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Law is a body of rules. These rules prescribe the conduct, standard or pattern to which actions of the persons in the state are required to conform. However,all rules of conduct do not become law in the strict sense. We resort to various kinds of rules to guide our lives. For example, our conduct may be guided by a rule such as “do not be arrogant” or “do not be disrespectful to elders or women”. These are ethical or normal rules by which our daily lives are guided. If we do not follow them, we may lose our friends and their respect, but no legal action can be taken against us. 2. Law is for the guidance or conduct or persons-both human and artificial. The law is not made just for the sake of making it. The rules embodied in the law are made, so as to ensure that actions of the persons in the society conform to some predetermined standard or pattern. This is necessary so as to ensure continuance of the society. No doubt, if citizens are ‘self enlightened’ or ‘self-controlled’, disputes may be minimized, but will not be eliminated. Rules are, therefore, drawn up to ensure that members of the society may live and work together in an orderly manner. Therefore, if the rules embodied in the law are broken, compulsion is used to enforce obedience, and certain consequences ensure. 3. Law is imposed. Law is imposed on the members to bring about an order in the group, enabling it to continue and prosper. It is not something which may or may not be obeyed at the sweet will of the members of society. If you cannot impose a rule it is better not to have it. Thus, law is made obligatory on the members of the society. 4. Law is enforced by the executive. Obviously, unless a law is enforced it ceases to be a law and those persons subject to it will regard it as dead. For example, if A steals B’s bicycle, he may be prosecuted by a court and may be punished. Also, the court may order the restitution of the bicycle to its rightful owner i.e., B if the government passes many laws but does not attempt to enforce them, the citizens lose their respect for government and law, and society is greatly weakened. The force used is known as sanction which the state administers to secure obedience to its laws. 5. The state. A state is a territorial division, with people therein subject to a uniform system of law administered by some authority of the state. Thus law presupposes a state. 6. Content of law. The law is a living thing and changes throughout the course of history. Law responds to public opinion and changes accordingly. Law can never be static. Therefore, amendments are made in different laws from time to time. For example, the monopolistic and restrictive Trade Practices Act, 1969, has been subjected to many amendments since its inception in 1969. 7. Two basic ideas involved in law. The two basic ideas involved in any law are: (i)to maintain some form of social order in a group and (ii) to compel members of the group to be within that order. These basic ideas underlie formulation of any rules for the members of a group. A group is created because first, there is a social instinct in the people to live together and secondly, it helps them in self-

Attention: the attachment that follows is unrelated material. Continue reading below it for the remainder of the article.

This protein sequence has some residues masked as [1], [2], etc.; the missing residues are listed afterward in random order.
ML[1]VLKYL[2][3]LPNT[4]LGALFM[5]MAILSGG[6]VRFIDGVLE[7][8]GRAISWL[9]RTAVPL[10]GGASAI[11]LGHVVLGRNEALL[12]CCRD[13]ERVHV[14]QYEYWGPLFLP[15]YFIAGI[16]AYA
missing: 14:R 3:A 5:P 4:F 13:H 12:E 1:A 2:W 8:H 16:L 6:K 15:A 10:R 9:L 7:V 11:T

it is the duty of the judges to follow the same. may be divided into two broad categories: (i) Primary sources and. in the words of keeton. proxy war etc. cold war. Some examples or ‘law’ in its widest sense may include: (i) Moral rules or etiquettes. Personal law: Many times. “it is the uniformity of conduct of all persons under like circumstances”. imprisonment. Rules of international law. It is based on the principle that a rule of law which has settled by a series if decisions generally should be binding on the court and should be followed in similar cases. It is a generally observed course of conduct by people on a particular matter. etc. so that the group doesn’t whither away. which are adopted by the courts and applied as sources of law because they are generally followed by the political society as a whole or by some part of it”. may be defined as ‘those rules of human action..an important source of law: The statutes or the statutory law or the legislation is the main source of law. were there is a settled rule of law. they cannot substitute their opinions for the established rule of law. In such cases. It is sometimes called ‘enacted law’ as it is brought into existence by getting Acts passed by the legislative body. It is called statute law because it is the writ of the state and is in written form ( jus scriptum). However. (ii) Secondary sources. ‘Statute’. a point of issue between the parties to a dispute is not covered by any statute or custom. made applicable. as administered by Indian courts. . (ii) Law of the land the non-observance of which may lead to arrest. it becomes a custom. fines. This law is created by legislation such as parliament and state legislatures to promulgate law for the guidance or conduct of persons to whom the state is expressly or by implication. The literal meaning of this phrase is “stand by the decision”. Judicial precedents are an important source of law: Judicial precedents are another important source of law. trade sanctions. (iii). 8. When a particular course of conduct is followed again and gains. This known as the doctrine of ‘stare decisis’. established by usage and regarded as legally binding by those to whom the rules are applicable.preservation. Sources of Indian law : The main of modern Indian law. These rules a law are known as judicial precedents. Law is made to serve some purpose which may be social economic or political. Rules are made by the members of the group. Thus. Customary law: Customs have played in important role in making the law and therefore are also known as customary law. only such decisions which lay down some new rules or principles are treated as judicial precedents. In simple words. the non-observance of which may lead to public ridicule. the non-observance of which may lead to social boycott. ‘Customary law’. the courts are required to apply the personal law of the parties. hot war.